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Panansonic IR interview - talks about GH2 hacker community
  • Thought some of you might find this interesting - first time I've really heard what Panasonic thinks about the GH2 hacker community - seems quite positive!

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  • @LPowell Of course. And likewise there is no evidence to support hypothetical speculations that the hack has no detrimental long-term effect on the GH2. Though it doesn't stop me taking the risk...

  • Everything has a lifetime, As long as you understand that ISO 12800 was a stock auto ISO setting (user manual pg 71). Vitaliy made it so we can manually have access to the higher ISO setting. This should not be in this conversation... Having said that, this thread is worthless....

    It's a $800 camera.. Vitaliy just made it better than some cameras 6X its cost. driftwood has given the GH2 a good rogering and I hear no complaints from him.

  • Based on documented instances of your website's hyperbolic technical claims, is there any reason we should not consider your assertions those of an unfranchised marketing agent?

    As for documented sources for your hypothetical speculations, the clock is still ticking, but I doubt the pressure of interminable operation will reduce its life expectancy.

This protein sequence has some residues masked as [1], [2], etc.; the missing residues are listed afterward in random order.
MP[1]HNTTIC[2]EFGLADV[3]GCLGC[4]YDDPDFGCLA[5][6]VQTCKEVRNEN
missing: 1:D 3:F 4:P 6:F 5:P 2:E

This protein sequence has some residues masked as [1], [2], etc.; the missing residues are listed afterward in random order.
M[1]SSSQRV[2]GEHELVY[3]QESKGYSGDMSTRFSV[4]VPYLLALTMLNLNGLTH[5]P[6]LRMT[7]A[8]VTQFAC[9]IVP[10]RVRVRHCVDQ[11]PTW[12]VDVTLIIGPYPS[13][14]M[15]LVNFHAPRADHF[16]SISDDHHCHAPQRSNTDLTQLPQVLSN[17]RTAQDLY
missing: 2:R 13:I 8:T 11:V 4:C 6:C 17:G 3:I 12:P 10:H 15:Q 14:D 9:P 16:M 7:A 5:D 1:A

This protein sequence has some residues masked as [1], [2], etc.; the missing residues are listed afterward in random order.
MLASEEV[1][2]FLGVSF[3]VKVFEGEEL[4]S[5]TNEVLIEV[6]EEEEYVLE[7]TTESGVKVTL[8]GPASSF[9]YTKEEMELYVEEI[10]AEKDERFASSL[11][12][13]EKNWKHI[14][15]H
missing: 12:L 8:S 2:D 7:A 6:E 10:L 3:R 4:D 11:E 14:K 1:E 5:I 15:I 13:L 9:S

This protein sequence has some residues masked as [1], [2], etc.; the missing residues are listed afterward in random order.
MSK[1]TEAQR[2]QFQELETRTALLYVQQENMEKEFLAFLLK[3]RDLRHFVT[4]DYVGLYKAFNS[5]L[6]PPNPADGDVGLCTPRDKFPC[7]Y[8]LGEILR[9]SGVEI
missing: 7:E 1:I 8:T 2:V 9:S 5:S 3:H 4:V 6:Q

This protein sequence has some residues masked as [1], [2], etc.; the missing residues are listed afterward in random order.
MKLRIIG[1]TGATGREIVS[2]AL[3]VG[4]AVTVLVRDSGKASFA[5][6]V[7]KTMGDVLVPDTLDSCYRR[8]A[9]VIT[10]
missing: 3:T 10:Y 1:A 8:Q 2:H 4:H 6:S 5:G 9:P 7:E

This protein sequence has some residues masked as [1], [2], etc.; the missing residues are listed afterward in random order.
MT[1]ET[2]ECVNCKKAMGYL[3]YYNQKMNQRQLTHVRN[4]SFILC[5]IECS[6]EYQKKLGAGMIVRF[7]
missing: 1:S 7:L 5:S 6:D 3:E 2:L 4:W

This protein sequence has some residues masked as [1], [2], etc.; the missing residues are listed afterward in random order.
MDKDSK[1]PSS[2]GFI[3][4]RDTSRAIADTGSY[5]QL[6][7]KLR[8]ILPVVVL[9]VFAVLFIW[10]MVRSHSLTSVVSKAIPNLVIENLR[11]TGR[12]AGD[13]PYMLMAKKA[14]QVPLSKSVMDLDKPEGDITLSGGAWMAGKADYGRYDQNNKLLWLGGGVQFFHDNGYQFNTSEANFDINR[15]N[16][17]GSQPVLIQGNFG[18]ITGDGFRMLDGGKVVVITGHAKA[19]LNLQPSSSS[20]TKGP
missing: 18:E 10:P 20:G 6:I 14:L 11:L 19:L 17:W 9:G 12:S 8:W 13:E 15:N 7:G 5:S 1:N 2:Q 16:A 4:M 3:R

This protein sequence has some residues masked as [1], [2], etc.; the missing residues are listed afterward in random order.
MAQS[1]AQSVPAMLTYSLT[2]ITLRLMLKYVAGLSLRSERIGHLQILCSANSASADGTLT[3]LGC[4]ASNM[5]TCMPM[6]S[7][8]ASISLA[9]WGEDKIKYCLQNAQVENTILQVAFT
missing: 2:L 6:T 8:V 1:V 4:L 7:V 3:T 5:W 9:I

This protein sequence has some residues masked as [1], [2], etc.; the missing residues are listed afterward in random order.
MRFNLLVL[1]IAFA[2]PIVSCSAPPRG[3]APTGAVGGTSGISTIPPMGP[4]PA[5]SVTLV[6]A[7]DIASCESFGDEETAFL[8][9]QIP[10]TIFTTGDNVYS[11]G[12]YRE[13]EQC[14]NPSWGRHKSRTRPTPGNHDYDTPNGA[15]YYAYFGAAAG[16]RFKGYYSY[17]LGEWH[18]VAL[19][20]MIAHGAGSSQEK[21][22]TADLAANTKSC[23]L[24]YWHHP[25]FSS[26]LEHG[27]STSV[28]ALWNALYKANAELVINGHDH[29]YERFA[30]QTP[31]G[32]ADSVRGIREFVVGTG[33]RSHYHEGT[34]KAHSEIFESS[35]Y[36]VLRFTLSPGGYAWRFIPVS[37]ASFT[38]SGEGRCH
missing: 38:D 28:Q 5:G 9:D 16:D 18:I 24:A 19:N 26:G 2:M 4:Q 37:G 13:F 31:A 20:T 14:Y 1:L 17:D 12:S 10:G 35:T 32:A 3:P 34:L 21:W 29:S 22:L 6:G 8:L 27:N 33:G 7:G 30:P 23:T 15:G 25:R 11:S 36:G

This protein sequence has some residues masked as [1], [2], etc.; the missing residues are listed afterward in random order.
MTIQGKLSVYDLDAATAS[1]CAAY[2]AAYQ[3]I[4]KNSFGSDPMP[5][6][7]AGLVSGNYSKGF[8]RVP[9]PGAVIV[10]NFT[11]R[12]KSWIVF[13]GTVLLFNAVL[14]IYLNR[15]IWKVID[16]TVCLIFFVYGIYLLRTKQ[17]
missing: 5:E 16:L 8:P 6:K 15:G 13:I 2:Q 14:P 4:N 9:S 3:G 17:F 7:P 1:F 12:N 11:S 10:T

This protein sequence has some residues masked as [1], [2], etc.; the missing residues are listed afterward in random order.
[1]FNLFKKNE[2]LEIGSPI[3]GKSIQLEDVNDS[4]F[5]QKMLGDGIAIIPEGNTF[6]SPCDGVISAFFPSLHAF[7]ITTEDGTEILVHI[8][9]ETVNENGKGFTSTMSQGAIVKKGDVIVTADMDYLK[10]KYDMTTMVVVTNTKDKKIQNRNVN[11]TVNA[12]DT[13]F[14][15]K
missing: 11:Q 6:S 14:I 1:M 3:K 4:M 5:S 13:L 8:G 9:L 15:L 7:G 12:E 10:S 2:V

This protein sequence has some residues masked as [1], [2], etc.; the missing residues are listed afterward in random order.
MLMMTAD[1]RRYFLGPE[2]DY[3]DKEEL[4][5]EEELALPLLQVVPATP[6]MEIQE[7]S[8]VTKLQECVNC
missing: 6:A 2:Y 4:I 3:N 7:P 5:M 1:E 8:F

• MCUs and other ICs have a max temperature rating. In most commercial IC's this is 85C. The ICs have to work reliably to that temperature over their lifespan and the designers will have included a certain margin of safety even if there are heatsinks or heatspreaders used.

    There is no way a little bit of data increase will resort to overheating an IC to 85C..

  • @brianluce In summary, based on our collective experience and independent technical analysis, there is neither reason nor evidence to support hypothetical speculations that modification of GH2 encoder firmware has any deleterious effect on the camera's hardware components.

  • No, the probability factor is like nil.

  • So in summary, for all we know, the hack may in fact reduce the camera's lifespan right?

  • Maybe a tiny bit of clarification would help out here?

    1) It's not a bad thing to be a "marketing guy" by any stretch. If honesty and integrity is maintained it can be really fun and rewarding! I don't see Panasonic often making bogus claims in marketing so I assume they do - or usually do.